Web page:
Thursday, 4 February 2016

Chinese New Year: not just for the Chinese.

You don't have to be Chinese to have fun during the Lunar New year


Chinese New Year is coming up. In the same way that millions of non-Christians celebrate Christmas, you don’t have to be Chinese to celebrate Chinese New Year. Here are just a few reasons why:

It’s not a religious festival.

Unlike Christmas, Eid or Diwali, Chinese New Year is not a religious festival as such. There are various customs and superstitions. Some people might make offerings at family altars of to household gods, but not everyone does. I’m pretty sure that for most people, participation in the festivities will not be in conflict with their religious beliefs.

It occurs around February

This is often considered a rather bleak time in the Northern hemisphere. Everyone is back at work after Christmas, it’s cold and dark, and although Chinese New Year is sometimes called the Spring Festival, Spring seems very far away. It’s a good time for some festive activity, especially in countries where Carnival is not a big thing.

Shopping

It’s the custom to get new clothes and to get a haircut before Chinese New Year.  Not so much an indulgence, as it is for Christmas, but more of an obligation. Something to do with a fresh start, I believe. The colour red is favoured as this is regarded as auspicious, but it doesn’t matter too much if it’s not really your colour.

Parties

The eve of Chinese New Year is the traditional time for a family reunion dinner. Another excuse for a family get-together after Christmas, or just to meet up with your friends.

Cash in red envelopes.

Chinese New Year is the time for giving. Not presents, but cash, in little red envelopes.


These are given by adults to children (and teenagers), who are not obliged to reciprocate. On New Year’s Day, the children wish their parents a Happy New Year. Traditionally, this is done in a kneeling position, but a handshake should suffice. The cash is then handed over. During the festive perod, which lasts officially for 15 days, any adult who is known to the child, or who might be an acquaintance of the parents is fair game, and expected to hand over a red packet when greeted. It probably helps keep the young ones well behaved on social occasions.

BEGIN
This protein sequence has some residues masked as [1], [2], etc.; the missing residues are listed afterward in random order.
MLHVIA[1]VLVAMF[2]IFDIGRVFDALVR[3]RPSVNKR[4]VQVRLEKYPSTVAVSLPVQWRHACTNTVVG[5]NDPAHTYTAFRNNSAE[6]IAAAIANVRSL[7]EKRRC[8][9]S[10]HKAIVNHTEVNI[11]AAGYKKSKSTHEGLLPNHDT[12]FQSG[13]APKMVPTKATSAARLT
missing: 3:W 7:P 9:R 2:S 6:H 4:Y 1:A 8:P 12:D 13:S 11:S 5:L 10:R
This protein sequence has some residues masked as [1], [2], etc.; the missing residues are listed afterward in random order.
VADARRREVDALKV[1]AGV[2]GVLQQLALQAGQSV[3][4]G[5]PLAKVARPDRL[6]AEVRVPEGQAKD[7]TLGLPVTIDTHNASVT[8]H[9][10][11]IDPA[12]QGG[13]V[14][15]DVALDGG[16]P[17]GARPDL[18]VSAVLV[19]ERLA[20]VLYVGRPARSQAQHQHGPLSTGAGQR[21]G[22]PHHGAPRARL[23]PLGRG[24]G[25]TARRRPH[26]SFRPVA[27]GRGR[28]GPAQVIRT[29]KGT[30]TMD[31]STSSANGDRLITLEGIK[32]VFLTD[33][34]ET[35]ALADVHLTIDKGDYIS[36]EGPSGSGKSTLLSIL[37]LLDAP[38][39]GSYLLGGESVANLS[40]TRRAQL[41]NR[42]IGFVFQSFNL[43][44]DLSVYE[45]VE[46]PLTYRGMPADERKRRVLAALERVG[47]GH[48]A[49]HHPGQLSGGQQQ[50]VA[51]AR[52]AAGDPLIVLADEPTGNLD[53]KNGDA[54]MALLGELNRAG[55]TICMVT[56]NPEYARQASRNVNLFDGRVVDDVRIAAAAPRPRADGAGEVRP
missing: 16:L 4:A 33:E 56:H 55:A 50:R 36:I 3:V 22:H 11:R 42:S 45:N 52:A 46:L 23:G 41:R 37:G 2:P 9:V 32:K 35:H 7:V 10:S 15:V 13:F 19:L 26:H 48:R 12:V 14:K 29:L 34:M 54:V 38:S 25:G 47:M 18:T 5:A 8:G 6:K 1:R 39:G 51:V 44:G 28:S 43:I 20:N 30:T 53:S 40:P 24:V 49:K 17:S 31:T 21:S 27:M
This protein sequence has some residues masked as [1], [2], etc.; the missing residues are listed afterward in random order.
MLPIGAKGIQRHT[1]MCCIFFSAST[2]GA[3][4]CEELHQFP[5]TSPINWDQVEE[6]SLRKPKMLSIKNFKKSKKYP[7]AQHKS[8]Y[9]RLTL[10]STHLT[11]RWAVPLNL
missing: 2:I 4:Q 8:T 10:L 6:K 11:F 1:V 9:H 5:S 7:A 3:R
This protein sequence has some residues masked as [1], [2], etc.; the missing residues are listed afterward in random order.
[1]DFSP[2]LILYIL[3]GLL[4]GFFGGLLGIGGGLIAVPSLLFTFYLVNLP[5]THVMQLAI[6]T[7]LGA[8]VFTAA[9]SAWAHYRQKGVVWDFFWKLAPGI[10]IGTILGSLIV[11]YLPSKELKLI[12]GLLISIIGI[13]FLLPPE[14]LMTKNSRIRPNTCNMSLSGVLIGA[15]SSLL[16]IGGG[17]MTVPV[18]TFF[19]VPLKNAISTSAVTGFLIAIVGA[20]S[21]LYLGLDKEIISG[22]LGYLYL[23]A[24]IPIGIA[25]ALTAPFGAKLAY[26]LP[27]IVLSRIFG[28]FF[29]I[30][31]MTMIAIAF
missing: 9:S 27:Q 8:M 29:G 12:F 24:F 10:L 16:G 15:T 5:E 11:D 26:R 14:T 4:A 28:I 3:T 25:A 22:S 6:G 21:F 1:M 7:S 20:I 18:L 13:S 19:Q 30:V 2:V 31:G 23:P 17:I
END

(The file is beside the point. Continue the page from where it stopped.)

Fireworks

The tradition is to let off fireworks during Chinese New year, to ward off evil spirits. The period before Chinese New Year is one of the four occasions when it is legal to buy fireworks in Britain (the other three being the time around Guy Fawkes Day, Between Christmas and New year, and the Diwali period). Traditional Chinese firecrackers, the ones that look like sticks of dynamite, also known in Britain as bangers, have been illegal in the UK since 1997, so you’ll have to make do with normal fireworks. But never mind. They’re still a lot of fun, and it’s your last chance before Diwali.

In case you're wondering, this is the traditional version (not permitted in the UK, may I remind you once again).



Food

Traditional Chinese New Year food varies according to region and community, so my advice would be to eat what you like. It doesn’t even have to be Chinese. In  Singapore and Malaysia, one of the traditional dishes is raw fish, sliced finely and mixed with finely shredded vegetables and pickles, and tossed in together with a sweet sour sauce. Known as yu sheng in Mandarin, or yee sang in Cantonese, it’s a sort of sashimi for people who don’t really like raw fish. There’s no beef or pork, so it should be acceptable to most Hindus and Muslims.

The dish is put in the middle of the table and everyone participates by in mixing the ingredients, tossing them in the air as they do so, which is supposed to bring good luck, as shown in the video below. Watch it till the end for a demonstration of the traditional method of consuming alcoholic beverages on festive occasions.



I believe there are restaurants in the UK which serve yu sheng. Because the raw fish is so disguised, there are also vegetarian versions, where you probably won't notice much difference.

This is clearly not a comprehensive account of the Chinese New year, and I may even have got a few facts wrong, but I have tried to show how it is a festival which can be celebrated by everyone. There is no need to be Chinese. After all, what could be more British than red coats, explosions, shopping, hairdressing, parties and cash. Not to mention tossing food around, at least among members of certain social classes.

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